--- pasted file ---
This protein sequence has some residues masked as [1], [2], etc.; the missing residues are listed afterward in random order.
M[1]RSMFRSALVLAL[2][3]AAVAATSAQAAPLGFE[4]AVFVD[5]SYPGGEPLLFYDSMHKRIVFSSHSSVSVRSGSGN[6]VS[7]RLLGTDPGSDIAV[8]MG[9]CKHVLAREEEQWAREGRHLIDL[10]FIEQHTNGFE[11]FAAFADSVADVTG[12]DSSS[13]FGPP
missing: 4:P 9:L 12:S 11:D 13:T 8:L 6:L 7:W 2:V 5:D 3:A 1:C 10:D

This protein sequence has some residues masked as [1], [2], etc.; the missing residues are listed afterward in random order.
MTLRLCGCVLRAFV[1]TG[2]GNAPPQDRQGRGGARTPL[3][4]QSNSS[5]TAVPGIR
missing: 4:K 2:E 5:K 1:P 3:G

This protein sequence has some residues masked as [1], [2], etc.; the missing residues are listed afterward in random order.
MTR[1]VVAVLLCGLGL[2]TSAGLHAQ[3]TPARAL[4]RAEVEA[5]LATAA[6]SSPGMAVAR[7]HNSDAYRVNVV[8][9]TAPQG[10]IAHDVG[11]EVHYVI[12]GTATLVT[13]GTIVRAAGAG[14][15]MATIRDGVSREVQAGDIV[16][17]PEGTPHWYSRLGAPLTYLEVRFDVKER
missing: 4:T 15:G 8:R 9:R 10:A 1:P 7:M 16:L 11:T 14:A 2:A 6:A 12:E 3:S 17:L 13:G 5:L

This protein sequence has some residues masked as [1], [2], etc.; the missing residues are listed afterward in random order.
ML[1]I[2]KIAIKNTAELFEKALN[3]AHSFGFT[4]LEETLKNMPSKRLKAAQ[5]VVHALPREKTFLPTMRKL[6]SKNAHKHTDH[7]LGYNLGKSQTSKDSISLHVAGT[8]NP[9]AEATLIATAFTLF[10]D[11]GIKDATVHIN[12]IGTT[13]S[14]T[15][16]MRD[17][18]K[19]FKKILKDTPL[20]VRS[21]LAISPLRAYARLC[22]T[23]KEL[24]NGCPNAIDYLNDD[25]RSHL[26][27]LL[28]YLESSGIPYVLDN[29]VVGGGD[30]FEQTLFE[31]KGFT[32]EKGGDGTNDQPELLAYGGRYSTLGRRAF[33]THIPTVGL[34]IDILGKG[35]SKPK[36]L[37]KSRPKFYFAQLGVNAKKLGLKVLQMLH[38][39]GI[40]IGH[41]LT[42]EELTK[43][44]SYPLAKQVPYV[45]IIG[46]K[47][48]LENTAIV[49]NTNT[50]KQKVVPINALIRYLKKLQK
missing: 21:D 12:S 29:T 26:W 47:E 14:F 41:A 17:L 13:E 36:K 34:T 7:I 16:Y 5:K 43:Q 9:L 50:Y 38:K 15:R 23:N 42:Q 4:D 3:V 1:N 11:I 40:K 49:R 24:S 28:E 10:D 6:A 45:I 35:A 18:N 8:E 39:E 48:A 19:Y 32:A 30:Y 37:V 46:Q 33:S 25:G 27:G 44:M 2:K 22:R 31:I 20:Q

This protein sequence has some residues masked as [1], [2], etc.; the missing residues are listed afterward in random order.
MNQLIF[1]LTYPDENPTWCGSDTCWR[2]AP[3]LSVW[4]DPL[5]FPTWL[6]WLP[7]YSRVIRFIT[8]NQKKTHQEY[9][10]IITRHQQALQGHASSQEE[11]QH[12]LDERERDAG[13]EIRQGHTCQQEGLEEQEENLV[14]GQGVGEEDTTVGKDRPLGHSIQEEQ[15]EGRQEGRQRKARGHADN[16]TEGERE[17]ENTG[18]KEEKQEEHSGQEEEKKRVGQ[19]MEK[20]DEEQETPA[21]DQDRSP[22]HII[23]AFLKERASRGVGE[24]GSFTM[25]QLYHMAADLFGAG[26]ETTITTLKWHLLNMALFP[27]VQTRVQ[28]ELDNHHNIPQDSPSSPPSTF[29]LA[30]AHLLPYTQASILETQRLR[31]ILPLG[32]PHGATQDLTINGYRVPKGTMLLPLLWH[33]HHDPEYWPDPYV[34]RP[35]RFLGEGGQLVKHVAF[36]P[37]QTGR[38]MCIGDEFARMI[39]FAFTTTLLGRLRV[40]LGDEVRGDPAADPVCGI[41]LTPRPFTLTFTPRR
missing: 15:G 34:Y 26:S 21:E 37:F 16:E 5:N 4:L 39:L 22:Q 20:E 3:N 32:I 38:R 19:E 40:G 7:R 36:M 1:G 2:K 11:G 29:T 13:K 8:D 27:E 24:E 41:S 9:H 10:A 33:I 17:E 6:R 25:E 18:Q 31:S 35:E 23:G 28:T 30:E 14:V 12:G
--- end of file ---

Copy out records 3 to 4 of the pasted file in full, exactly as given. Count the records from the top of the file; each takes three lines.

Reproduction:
This protein sequence has some residues masked as [1], [2], etc.; the missing residues are listed afterward in random order.
MTR[1]VVAVLLCGLGL[2]TSAGLHAQ[3]TPARAL[4]RAEVEA[5]LATAA[6]SSPGMAVAR[7]HNSDAYRVNVV[8][9]TAPQG[10]IAHDVG[11]EVHYVI[12]GTATLVT[13]GTIVRAAGAG[14][15]MATIRDGVSREVQAGDIV[16][17]PEGTPHWYSRLGAPLTYLEVRFDVKER
missing: 4:T 15:G 8:R 9:R 10:A 1:P 7:M 16:L 11:T 14:A 2:A 6:A 12:E 3:S 17:L 13:G 5:L

This protein sequence has some residues masked as [1], [2], etc.; the missing residues are listed afterward in random order.
ML[1]I[2]KIAIKNTAELFEKALN[3]AHSFGFT[4]LEETLKNMPSKRLKAAQ[5]VVHALPREKTFLPTMRKL[6]SKNAHKHTDH[7]LGYNLGKSQTSKDSISLHVAGT[8]NP[9]AEATLIATAFTLF[10]D[11]GIKDATVHIN[12]IGTT[13]S[14]T[15][16]MRD[17][18]K[19]FKKILKDTPL[20]VRS[21]LAISPLRAYARLC[22]T[23]KEL[24]NGCPNAIDYLNDD[25]RSHL[26][27]LL[28]YLESSGIPYVLDN[29]VVGGGD[30]FEQTLFE[31]KGFT[32]EKGGDGTNDQPELLAYGGRYSTLGRRAF[33]THIPTVGL[34]IDILGKG[35]SKPK[36]L[37]KSRPKFYFAQLGVNAKKLGLKVLQMLH[38][39]GI[40]IGH[41]LT[42]EELTK[43][44]SYPLAKQVPYV[45]IIG[46]K[47][48]LENTAIV[49]NTNT[50]KQKVVPINALIRYLKKLQK
missing: 21:D 12:S 29:T 26:W 47:E 14:F 41:A 17:L 13:E 36:K 34:T 7:I 16:Y 5:K 43:Q 9:L 50:Y 38:K 15:R 23:N 42:Q 4:D 3:V 1:N 11:I 40:K 49:R 24:S 28:E 10:D 6:A 45:I 35:A 18:N 8:E 39:E 48:A 19:Y 32:A 30:Y 37:V 46:Q 33:S 25:G 27:G 44:M 2:K 22:R 31:I 20:Q